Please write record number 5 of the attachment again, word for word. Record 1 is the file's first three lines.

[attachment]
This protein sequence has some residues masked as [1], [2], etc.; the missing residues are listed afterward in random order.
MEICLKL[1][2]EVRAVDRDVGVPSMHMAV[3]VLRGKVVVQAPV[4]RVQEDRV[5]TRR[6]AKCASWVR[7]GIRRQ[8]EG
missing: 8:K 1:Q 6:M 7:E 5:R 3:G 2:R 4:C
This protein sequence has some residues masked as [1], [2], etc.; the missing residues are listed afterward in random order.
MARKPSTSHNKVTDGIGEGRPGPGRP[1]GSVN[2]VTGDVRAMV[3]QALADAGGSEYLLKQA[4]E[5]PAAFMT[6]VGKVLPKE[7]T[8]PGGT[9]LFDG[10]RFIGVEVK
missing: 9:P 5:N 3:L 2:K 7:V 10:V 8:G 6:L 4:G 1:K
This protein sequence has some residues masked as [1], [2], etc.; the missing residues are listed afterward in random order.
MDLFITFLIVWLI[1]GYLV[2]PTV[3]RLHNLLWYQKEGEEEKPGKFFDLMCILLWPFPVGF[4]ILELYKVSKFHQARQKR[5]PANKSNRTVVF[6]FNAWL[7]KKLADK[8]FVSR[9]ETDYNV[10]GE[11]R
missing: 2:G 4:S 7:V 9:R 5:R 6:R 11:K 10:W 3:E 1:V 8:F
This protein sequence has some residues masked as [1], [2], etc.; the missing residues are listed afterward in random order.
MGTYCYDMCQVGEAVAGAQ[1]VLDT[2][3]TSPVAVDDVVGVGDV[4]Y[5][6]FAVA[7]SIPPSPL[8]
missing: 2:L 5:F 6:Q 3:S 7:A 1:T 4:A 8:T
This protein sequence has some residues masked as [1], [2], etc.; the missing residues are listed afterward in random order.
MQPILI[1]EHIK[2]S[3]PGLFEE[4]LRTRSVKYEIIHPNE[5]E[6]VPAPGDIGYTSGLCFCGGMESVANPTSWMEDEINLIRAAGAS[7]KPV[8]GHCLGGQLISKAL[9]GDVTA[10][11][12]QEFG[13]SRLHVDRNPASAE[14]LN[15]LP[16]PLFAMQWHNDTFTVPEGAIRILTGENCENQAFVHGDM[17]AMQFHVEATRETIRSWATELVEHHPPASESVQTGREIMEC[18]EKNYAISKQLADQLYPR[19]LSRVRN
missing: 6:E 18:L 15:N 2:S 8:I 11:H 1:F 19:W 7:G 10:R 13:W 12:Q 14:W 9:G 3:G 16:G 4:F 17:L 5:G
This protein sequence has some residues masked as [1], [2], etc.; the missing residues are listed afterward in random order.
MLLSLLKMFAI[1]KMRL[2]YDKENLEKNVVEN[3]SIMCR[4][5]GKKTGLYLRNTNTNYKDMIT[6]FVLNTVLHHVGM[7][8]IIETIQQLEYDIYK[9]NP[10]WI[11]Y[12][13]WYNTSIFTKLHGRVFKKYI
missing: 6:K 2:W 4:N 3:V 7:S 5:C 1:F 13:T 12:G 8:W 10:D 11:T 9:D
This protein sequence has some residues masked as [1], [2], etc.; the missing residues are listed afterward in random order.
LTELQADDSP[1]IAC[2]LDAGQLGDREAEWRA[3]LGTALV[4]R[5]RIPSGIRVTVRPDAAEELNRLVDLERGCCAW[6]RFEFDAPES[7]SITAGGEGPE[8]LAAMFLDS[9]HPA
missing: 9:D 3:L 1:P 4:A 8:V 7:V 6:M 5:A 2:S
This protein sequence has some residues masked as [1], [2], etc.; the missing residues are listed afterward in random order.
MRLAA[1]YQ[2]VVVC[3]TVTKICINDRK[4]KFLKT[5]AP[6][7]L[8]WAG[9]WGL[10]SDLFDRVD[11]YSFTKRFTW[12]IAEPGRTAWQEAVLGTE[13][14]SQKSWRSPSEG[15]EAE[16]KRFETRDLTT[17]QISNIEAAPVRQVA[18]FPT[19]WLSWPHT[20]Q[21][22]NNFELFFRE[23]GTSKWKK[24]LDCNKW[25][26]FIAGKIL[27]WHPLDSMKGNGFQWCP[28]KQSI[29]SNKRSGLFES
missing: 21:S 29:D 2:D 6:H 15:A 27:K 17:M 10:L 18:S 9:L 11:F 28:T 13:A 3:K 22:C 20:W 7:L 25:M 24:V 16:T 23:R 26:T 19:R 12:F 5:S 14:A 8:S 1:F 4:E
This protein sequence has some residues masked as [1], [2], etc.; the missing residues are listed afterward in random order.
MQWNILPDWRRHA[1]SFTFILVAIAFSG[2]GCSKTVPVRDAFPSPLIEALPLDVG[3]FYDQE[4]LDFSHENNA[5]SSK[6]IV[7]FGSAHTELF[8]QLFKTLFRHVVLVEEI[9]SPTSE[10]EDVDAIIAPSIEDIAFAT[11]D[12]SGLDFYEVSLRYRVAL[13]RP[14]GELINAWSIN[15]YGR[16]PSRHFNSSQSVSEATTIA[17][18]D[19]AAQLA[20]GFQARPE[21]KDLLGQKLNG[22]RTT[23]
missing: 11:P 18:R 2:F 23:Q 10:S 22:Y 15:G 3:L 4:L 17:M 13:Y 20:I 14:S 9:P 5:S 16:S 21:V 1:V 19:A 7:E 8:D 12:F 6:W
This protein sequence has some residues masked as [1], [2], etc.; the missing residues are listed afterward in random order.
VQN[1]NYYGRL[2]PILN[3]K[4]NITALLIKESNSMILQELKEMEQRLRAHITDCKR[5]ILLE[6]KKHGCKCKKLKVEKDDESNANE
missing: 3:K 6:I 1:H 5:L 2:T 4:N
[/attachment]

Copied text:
This protein sequence has some residues masked as [1], [2], etc.; the missing residues are listed afterward in random order.
MQPILI[1]EHIK[2]S[3]PGLFEE[4]LRTRSVKYEIIHPNE[5]E[6]VPAPGDIGYTSGLCFCGGMESVANPTSWMEDEINLIRAAGAS[7]KPV[8]GHCLGGQLISKAL[9]GDVTA[10][11][12]QEFG[13]SRLHVDRNPASAE[14]LN[15]LP[16]PLFAMQWHNDTFTVPEGAIRILTGENCENQAFVHGDM[17]AMQFHVEATRETIRSWATELVEHHPPASESVQTGREIMEC[18]EKNYAISKQLADQLYPR[19]LSRVRN
missing: 6:E 18:L 15:N 2:S 8:I 11:H 1:F 19:W 7:G 10:R 13:W 12:Q 14:W 9:G 3:G 16:G 4:F 17:L 5:G